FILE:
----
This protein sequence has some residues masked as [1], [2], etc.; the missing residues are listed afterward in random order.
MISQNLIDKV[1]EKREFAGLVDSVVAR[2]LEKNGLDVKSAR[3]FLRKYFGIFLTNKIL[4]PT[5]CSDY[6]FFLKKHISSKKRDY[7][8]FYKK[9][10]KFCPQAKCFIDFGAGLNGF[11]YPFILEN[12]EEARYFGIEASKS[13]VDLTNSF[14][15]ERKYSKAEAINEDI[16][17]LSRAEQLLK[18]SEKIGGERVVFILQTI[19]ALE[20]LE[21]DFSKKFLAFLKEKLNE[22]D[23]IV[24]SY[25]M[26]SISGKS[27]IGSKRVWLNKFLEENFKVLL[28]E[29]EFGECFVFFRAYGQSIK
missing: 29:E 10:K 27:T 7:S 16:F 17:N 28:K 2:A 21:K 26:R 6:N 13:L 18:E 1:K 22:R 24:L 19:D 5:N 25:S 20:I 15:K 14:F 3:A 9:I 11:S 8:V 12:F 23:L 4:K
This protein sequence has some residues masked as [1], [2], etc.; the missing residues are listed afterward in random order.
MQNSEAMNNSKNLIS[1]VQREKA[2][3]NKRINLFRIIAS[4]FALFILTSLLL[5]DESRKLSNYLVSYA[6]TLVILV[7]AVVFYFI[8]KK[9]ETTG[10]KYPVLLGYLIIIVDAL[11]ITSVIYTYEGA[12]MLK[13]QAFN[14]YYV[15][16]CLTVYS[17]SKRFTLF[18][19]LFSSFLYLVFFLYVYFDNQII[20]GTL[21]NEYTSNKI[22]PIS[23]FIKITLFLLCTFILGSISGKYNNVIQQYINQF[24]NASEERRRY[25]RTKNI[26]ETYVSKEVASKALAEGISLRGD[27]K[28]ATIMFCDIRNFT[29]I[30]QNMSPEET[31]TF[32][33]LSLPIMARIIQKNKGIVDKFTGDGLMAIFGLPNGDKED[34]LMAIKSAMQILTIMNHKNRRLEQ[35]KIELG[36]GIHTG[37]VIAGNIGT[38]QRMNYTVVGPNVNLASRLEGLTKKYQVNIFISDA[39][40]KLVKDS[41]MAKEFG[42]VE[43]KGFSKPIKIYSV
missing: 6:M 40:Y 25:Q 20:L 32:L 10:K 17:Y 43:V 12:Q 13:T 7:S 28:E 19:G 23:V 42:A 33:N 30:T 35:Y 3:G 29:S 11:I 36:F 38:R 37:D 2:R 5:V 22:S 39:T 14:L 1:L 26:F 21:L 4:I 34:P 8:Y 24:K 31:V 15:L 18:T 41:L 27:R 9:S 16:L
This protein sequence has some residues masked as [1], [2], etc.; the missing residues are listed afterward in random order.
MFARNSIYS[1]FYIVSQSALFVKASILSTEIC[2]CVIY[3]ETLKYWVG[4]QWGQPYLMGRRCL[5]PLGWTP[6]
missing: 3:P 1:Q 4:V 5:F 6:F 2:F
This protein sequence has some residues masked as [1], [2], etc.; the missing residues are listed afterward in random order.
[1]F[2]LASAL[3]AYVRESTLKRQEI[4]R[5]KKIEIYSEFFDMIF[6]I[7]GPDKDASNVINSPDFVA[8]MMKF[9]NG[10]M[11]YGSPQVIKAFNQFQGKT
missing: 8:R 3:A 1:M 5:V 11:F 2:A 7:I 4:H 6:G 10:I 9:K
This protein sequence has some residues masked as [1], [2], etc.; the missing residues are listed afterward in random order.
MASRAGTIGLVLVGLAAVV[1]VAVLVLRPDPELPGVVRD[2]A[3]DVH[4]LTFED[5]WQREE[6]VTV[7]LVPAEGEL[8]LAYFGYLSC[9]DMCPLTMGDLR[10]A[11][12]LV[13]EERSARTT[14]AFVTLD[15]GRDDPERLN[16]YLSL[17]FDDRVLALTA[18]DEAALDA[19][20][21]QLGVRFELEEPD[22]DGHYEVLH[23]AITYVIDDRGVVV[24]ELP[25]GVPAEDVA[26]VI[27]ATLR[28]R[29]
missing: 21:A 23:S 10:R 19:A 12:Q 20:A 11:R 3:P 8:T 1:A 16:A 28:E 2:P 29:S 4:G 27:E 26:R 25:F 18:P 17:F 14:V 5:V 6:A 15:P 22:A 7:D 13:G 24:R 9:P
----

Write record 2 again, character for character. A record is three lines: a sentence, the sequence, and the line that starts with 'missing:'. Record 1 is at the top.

This protein sequence has some residues masked as [1], [2], etc.; the missing residues are listed afterward in random order.
MQNSEAMNNSKNLIS[1]VQREKA[2][3]NKRINLFRIIAS[4]FALFILTSLLL[5]DESRKLSNYLVSYA[6]TLVILV[7]AVVFYFI[8]KK[9]ETTG[10]KYPVLLGYLIIIVDAL[11]ITSVIYTYEGA[12]MLK[13]QAFN[14]YYV[15][16]CLTVYS[17]SKRFTLF[18][19]LFSSFLYLVFFLYVYFDNQII[20]GTL[21]NEYTSNKI[22]PIS[23]FIKITLFLLCTFILGSISGKYNNVIQQYINQF[24]NASEERRRY[25]RTKNI[26]ETYVSKEVASKALAEGISLRGD[27]K[28]ATIMFCDIRNFT[29]I[30]QNMSPEET[31]TF[32][33]LSLPIMARIIQKNKGIVDKFTGDGLMAIFGLPNGDKED[34]LMAIKSAMQILTIMNHKNRRLEQ[35]KIELG[36]GIHTG[37]VIAGNIGT[38]QRMNYTVVGPNVNLASRLEGLTKKYQVNIFISDA[39][40]KLVKDS[41]MAKEFG[42]VE[43]KGFSKPIKIYSV
missing: 6:M 40:Y 25:Q 20:L 32:L 10:K 17:Y 43:V 12:Q 13:T 7:S 28:E 19:G 23:V 42:A 33:N 30:T 35:Y 3:G 29:S 11:I 36:F 38:R 37:D 2:R 5:V 22:S 39:T 14:L 1:L 26:F 21:L 4:I 34:P 8:Y 24:K 31:V 15:L 18:T 41:L 27:R 9:S 16:L